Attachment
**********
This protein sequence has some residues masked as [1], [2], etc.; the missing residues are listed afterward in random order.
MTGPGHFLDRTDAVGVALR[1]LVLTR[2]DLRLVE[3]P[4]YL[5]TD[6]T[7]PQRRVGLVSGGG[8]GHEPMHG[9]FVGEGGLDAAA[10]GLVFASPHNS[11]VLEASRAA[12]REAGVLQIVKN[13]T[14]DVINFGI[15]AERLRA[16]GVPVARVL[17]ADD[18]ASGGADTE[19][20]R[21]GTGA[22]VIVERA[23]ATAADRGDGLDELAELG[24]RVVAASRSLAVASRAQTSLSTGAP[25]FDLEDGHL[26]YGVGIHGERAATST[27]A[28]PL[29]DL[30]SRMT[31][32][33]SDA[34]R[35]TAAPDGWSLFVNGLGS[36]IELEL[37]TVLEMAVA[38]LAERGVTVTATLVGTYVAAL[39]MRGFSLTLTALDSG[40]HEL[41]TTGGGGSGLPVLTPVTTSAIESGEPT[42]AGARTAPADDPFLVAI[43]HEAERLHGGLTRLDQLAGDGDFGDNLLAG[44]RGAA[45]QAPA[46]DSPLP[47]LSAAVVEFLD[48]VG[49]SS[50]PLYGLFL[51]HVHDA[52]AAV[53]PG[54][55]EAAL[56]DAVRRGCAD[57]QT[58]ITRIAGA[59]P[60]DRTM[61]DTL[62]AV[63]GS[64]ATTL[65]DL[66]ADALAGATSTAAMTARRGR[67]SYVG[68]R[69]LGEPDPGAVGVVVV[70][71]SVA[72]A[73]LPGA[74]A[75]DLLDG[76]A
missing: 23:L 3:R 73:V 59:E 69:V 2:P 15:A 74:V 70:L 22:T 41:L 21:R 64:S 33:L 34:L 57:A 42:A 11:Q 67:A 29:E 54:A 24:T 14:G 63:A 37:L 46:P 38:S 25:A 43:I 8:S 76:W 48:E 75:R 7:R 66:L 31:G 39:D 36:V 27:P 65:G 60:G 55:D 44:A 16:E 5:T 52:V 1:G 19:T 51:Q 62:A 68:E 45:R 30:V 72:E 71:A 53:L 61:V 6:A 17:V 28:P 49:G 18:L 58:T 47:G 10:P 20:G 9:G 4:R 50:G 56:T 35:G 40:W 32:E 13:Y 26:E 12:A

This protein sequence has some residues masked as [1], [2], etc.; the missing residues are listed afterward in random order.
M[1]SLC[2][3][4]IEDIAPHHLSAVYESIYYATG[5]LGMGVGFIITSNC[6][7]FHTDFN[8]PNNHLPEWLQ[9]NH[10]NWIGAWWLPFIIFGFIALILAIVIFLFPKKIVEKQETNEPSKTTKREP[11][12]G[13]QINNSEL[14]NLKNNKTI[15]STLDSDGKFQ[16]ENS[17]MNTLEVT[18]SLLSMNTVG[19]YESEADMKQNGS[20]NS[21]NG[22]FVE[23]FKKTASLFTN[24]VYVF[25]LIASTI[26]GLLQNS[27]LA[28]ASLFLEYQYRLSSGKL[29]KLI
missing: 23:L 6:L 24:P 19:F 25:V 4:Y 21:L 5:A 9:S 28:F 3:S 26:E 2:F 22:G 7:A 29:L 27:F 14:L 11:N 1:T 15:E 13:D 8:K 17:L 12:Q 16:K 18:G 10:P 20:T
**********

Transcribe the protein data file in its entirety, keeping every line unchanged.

This protein sequence has some residues masked as [1], [2], etc.; the missing residues are listed afterward in random order.
MTGPGHFLDRTDAVGVALR[1]LVLTR[2]DLRLVE[3]P[4]YL[5]TD[6]T[7]PQRRVGLVSGGG[8]GHEPMHG[9]FVGEGGLDAAA[10]GLVFASPHNS[11]VLEASRAA[12]REAGVLQIVKN[13]T[14]DVINFGI[15]AERLRA[16]GVPVARVL[17]ADD[18]ASGGADTE[19][20]R[21]GTGA[22]VIVERA[23]ATAADRGDGLDELAELG[24]RVVAASRSLAVASRAQTSLSTGAP[25]FDLEDGHL[26]YGVGIHGERAATST[27]A[28]PL[29]DL[30]SRMT[31][32][33]SDA[34]R[35]TAAPDGWSLFVNGLGS[36]IELEL[37]TVLEMAVA[38]LAERGVTVTATLVGTYVAAL[39]MRGFSLTLTALDSG[40]HEL[41]TTGGGGSGLPVLTPVTTSAIESGEPT[42]AGARTAPADDPFLVAI[43]HEAERLHGGLTRLDQLAGDGDFGDNLLAG[44]RGAA[45]QAPA[46]DSPLP[47]LSAAVVEFLD[48]VG[49]SS[50]PLYGLFL[51]HVHDA[52]AAV[53]PG[54][55]EAAL[56]DAVRRGCAD[57]QT[58]ITRIAGA[59]P[60]DRTM[61]DTL[62]AV[63]GS[64]ATTL[65]DL[66]ADALAGATSTAAMTARRGR[67]SYVG[68]R[69]LGEPDPGAVGVVVV[70][71]SVA[72]A[73]LPGA[74]A[75]DLLDG[76]A
missing: 23:L 3:R 73:V 59:E 69:V 2:P 15:A 74:V 70:L 22:T 41:L 21:R 64:S 33:L 34:L 57:A 42:A 11:Q 67:A 29:E 54:A 24:T 14:G 63:A 37:L 46:P 38:S 25:A 43:I 8:S 76:W 48:E 75:R 7:R 66:L 31:G 39:D 36:V 27:P 65:G 60:G 55:D 44:A 16:E 5:T 52:V 1:G 19:T 51:Q 62:A 68:E 45:R 30:V 72:E 71:A 53:L 61:V 6:A 17:V 28:P 49:G 18:L 58:T 47:G 10:P 20:G 9:G 4:R 50:G 56:T 35:G 40:W 32:E 13:Y 26:E 12:A

This protein sequence has some residues masked as [1], [2], etc.; the missing residues are listed afterward in random order.
M[1]SLC[2][3][4]IEDIAPHHLSAVYESIYYATG[5]LGMGVGFIITSNC[6][7]FHTDFN[8]PNNHLPEWLQ[9]NH[10]NWIGAWWLPFIIFGFIALILAIVIFLFPKKIVEKQETNEPSKTTKREP[11][12]G[13]QINNSEL[14]NLKNNKTI[15]STLDSDGKFQ[16]ENS[17]MNTLEVT[18]SLLSMNTVG[19]YESEADMKQNGS[20]NS[21]NG[22]FVE[23]FKKTASLFTN[24]VYVF[25]LIASTI[26]GLLQNS[27]LA[28]ASLFLEYQYRLSSGKL[29]KLI
missing: 23:L 6:L 24:P 19:F 25:V 4:Y 21:L 5:A 9:S 28:F 3:S 26:E 2:F 22:G 7:A 29:L 27:F 14:L 11:N 1:T 15:E 13:D 8:K 17:L 12:Q 16:K 18:G 10:P 20:T